I swallowed, pulling my hand away from the paper.
Slowly, I tried to sink down in my seat; wanting to crawl under the desk and disappear. Someone, maybe a guy, will be touching my hair and face? Changing it? I thought Mrs. Mills had blown a capillary or something. No one, no human alive could make me look pretty.
If you looked up ‘average’ on Google, my face would appear.
Round face, slim nose, freckles, small mouth, big brown eyes. And the fact that I was paler than a snowstorm didn’t help. Nothing could match my skin complexion. Plus, my hair was thicker than -
No. No more metaphors.
My hair was not one to tussle with, because it would laugh and continue being a useless lump on my head. Curse thee father, and thou plentiful hair!
“Almighty, now you may turn over your papers and get started.”
Was Mrs. Mills taking the whole time I was drowning in self pity?
Everyone rose from their seats, calling out their numbers. Slowly, I turned my slip over. The number 4 gazed up at me. I think it was smirking. Either that or I’m crazy. Maybe the latter.
“Four?” a soft voice asked over my shoulder.
I hunched my shoulders, wincing. My head swiveled - who gave you permission, neck? Huh? Cause it wasn’t me you rebel - and I looked up at the guy behind me.
And wow, he’s hot.
I quickly blinked, hoping I kept that in my thought bubble. Well, it was true anyways. His dark hair hung in his eyes in a mysterious, bad boy way. He was skinny, but not the boney and malnourished skinny, but the lean kind of skinny. I bet he had abs. Oh gosh, stop looking at his chest. But wow, collar bones for days on this one -
“Yeah.” I said quickly, holding the slip up.
Now my mouth is working on it’s own. Great. I’m a mess.
The corner’s of his mouth lifted slightly. He swung his backpack from his shoulder and slid gracefully into the empty desk in front of me. We stared at each other for a few moments, my face steadily growing hotter. I’ve never seen this guy before, I realized as he tapped the desk with his long fingers, I should be more observant. Then again, something tugged at the back of my mind. Maybe I did know him.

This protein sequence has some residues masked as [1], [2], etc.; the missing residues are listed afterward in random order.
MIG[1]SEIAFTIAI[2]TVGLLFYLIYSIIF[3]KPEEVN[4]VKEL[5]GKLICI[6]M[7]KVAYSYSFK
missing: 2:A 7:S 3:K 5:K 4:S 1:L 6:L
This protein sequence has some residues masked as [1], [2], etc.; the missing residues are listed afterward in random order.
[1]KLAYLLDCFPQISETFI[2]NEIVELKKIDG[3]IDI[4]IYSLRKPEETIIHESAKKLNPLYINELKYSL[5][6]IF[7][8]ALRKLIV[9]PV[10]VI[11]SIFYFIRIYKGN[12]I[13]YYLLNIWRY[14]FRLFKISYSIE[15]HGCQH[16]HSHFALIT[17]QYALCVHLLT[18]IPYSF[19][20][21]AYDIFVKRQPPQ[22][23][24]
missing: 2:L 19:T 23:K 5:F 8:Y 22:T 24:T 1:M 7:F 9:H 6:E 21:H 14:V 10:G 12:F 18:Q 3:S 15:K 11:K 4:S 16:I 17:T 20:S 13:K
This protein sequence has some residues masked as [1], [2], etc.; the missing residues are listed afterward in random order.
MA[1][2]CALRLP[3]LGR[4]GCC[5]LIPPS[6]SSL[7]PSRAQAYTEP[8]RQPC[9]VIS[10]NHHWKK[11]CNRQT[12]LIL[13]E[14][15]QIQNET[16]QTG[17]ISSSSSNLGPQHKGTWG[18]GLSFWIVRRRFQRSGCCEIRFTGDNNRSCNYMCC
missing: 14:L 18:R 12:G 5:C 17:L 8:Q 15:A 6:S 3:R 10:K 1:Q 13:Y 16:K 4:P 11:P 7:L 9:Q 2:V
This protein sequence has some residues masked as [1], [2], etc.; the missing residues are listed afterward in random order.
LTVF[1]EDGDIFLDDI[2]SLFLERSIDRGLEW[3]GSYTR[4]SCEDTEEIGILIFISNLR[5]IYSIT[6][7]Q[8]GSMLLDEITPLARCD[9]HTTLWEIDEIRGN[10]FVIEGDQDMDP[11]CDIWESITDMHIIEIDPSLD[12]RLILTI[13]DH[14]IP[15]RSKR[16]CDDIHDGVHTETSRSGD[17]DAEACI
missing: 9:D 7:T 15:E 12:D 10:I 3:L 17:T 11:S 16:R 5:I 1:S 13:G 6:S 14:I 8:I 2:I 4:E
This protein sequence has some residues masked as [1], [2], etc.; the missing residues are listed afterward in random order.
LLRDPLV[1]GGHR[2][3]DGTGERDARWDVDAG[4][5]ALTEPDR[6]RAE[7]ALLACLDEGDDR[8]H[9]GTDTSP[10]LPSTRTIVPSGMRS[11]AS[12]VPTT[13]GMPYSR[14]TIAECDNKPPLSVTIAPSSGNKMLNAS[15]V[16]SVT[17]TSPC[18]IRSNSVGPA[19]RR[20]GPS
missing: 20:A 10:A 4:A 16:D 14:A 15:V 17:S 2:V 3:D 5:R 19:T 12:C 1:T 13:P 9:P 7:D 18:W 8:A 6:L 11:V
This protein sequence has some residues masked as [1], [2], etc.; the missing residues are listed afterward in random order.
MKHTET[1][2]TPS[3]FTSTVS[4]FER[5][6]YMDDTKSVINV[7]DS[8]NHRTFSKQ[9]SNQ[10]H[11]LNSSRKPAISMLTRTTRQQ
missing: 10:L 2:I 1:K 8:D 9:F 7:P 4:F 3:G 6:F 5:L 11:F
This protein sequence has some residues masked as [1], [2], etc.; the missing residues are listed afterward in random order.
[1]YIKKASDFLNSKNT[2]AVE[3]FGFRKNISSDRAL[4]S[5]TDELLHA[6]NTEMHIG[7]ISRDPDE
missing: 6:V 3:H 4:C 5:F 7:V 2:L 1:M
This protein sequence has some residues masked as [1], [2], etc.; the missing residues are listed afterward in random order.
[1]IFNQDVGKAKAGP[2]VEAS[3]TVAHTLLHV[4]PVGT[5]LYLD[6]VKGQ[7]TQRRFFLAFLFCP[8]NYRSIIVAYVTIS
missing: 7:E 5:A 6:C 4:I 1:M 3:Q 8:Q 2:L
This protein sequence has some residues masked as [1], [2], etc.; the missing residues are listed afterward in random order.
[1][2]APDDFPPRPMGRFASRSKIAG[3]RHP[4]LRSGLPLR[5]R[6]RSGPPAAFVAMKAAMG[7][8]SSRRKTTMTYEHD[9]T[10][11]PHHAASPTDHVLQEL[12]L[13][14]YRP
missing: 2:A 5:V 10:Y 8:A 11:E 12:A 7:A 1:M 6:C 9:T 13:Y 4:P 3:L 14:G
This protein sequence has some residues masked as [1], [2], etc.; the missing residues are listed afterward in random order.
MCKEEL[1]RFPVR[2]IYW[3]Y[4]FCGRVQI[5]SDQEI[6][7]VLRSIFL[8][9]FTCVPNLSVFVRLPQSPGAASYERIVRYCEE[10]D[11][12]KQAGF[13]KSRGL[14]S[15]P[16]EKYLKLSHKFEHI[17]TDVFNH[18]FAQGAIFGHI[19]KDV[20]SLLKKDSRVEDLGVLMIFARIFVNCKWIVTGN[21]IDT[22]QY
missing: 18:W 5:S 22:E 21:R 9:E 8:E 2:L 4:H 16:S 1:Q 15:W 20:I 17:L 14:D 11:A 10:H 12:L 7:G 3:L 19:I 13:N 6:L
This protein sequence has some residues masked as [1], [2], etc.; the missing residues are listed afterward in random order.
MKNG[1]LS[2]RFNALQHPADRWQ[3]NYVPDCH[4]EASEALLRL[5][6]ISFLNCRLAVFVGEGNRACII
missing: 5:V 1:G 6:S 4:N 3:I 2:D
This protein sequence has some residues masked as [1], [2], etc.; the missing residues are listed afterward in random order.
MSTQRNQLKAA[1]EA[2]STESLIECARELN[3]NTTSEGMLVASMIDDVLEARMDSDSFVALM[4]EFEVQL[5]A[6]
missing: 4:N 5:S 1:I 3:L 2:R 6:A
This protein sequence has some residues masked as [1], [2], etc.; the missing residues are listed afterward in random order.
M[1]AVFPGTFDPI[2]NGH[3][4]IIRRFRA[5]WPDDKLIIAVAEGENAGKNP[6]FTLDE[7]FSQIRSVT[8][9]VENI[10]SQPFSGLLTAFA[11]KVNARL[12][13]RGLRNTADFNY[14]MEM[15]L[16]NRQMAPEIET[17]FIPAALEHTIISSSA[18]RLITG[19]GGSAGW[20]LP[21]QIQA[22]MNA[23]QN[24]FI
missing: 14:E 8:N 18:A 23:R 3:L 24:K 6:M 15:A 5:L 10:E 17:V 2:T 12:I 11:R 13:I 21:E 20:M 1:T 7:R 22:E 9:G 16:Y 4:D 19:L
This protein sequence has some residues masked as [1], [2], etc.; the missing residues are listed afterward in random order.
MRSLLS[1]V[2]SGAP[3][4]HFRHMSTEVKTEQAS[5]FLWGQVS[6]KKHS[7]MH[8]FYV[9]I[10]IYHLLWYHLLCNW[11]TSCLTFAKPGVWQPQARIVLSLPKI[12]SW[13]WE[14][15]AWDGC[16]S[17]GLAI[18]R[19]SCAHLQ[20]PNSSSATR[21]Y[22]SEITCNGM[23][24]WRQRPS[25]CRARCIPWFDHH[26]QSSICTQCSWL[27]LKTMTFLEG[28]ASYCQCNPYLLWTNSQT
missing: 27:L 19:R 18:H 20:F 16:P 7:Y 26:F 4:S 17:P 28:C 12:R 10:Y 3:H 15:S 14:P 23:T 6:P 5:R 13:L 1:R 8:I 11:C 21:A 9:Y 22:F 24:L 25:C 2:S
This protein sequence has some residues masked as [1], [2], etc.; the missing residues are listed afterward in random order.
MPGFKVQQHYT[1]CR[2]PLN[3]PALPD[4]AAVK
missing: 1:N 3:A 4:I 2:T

“I’m William, by the way.” he suddenly piped up, holding out his hand.
I watched his hand, hanging in the air between us. Slowly, I reached out and took it, allowing a shy grin to come across my face. William’s hands were warm, and soft.
Hush, hormone crazed female brain. You’re starting to worry me.
“Laura.” I replied, pumping his hand twice. He held it a second longer after I let go. Great, now I’m really blushing.
“I know.” he said, and maybe it was a trick of the light, but I swear I saw a slight reddening spread across his high cheekbones.
I began to ask how he knew me when Mrs. Mills laid a small case on the desk in between us. “Here are your tools,” She smiled, tapping the case with her fingers, then moved on to the next group.
William gently pushed the case toward me. “You first.” his voice was soft, yet deep and firm. An amazing combination, if I say so myself.
While I unzipped the case, my mind began to work. William knew me, and the way he looked at me said he may have known me well. But for the life of me, I couldn’t really remember him. A memory tickled the back of my mind, but it was too faint for me to grasp.
The case held simple makeup items and hair gels. A large comb caught my attention when I raked the inside with my eyes. I pulled it from the case, holding up for William to see. “May I?” I asked, motioning to his hair.
He smiled, leaning forward. “Of course,” he answered.
My heart fluttered when his face got closer to mine. I could feel his eyes on mine, but I couldn’t look. I ran the comb through his hair, from his forehead to his crown, making his dark hair stand up. With his eyes no longer covered, I discovered they were a bright hazel. I thought I could see a splash of gold around his pupil, but I didn’t look too long.